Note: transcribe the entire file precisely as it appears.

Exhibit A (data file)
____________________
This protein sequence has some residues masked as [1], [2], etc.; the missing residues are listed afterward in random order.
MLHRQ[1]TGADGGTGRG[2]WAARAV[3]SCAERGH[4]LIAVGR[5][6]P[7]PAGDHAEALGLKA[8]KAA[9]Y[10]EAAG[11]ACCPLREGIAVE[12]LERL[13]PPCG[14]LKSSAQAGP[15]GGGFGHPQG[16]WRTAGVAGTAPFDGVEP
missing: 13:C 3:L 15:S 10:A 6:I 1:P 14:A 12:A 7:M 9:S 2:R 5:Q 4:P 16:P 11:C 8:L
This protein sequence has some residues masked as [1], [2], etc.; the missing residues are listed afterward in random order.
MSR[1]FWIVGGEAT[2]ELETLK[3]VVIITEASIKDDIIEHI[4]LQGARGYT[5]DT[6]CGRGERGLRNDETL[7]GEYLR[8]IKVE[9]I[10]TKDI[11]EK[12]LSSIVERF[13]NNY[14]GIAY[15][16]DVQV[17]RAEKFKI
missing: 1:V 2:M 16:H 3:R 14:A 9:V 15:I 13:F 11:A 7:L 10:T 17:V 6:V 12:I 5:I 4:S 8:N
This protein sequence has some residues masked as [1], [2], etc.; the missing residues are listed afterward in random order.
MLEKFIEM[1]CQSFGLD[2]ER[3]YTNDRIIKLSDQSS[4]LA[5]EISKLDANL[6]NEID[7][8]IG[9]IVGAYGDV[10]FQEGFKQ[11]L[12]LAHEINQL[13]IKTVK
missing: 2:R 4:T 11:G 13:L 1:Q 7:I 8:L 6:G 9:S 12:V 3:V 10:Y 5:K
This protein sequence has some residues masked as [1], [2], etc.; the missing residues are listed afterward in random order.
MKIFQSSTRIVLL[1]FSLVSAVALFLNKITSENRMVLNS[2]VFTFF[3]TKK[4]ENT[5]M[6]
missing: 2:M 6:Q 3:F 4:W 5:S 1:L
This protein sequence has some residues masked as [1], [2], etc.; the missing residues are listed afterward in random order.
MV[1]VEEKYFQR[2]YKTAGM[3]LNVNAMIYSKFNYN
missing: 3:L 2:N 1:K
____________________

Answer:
This protein sequence has some residues masked as [1], [2], etc.; the missing residues are listed afterward in random order.
MLHRQ[1]TGADGGTGRG[2]WAARAV[3]SCAERGH[4]LIAVGR[5][6]P[7]PAGDHAEALGLKA[8]KAA[9]Y[10]EAAG[11]ACCPLREGIAVE[12]LERL[13]PPCG[14]LKSSAQAGP[15]GGGFGHPQG[16]WRTAGVAGTAPFDGVEP
missing: 13:C 3:L 15:S 10:A 6:I 1:P 14:A 12:A 7:M 9:S 2:R 5:Q 4:P 16:P 11:C 8:L
This protein sequence has some residues masked as [1], [2], etc.; the missing residues are listed afterward in random order.
MSR[1]FWIVGGEAT[2]ELETLK[3]VVIITEASIKDDIIEHI[4]LQGARGYT[5]DT[6]CGRGERGLRNDETL[7]GEYLR[8]IKVE[9]I[10]TKDI[11]EK[12]LSSIVERF[13]NNY[14]GIAY[15][16]DVQV[17]RAEKFKI
missing: 1:V 2:M 16:H 3:R 14:A 9:V 15:I 13:F 11:A 7:L 10:T 17:V 6:V 12:I 5:I 4:S 8:N
This protein sequence has some residues masked as [1], [2], etc.; the missing residues are listed afterward in random order.
MLEKFIEM[1]CQSFGLD[2]ER[3]YTNDRIIKLSDQSS[4]LA[5]EISKLDANL[6]NEID[7][8]IG[9]IVGAYGDV[10]FQEGFKQ[11]L[12]LAHEINQL[13]IKTVK
missing: 2:R 4:T 11:G 13:L 1:Q 7:I 8:L 6:G 9:S 12:V 3:V 10:Y 5:K
This protein sequence has some residues masked as [1], [2], etc.; the missing residues are listed afterward in random order.
MKIFQSSTRIVLL[1]FSLVSAVALFLNKITSENRMVLNS[2]VFTFF[3]TKK[4]ENT[5]M[6]
missing: 2:M 6:Q 3:F 4:W 5:S 1:L
This protein sequence has some residues masked as [1], [2], etc.; the missing residues are listed afterward in random order.
MV[1]VEEKYFQR[2]YKTAGM[3]LNVNAMIYSKFNYN
missing: 3:L 2:N 1:K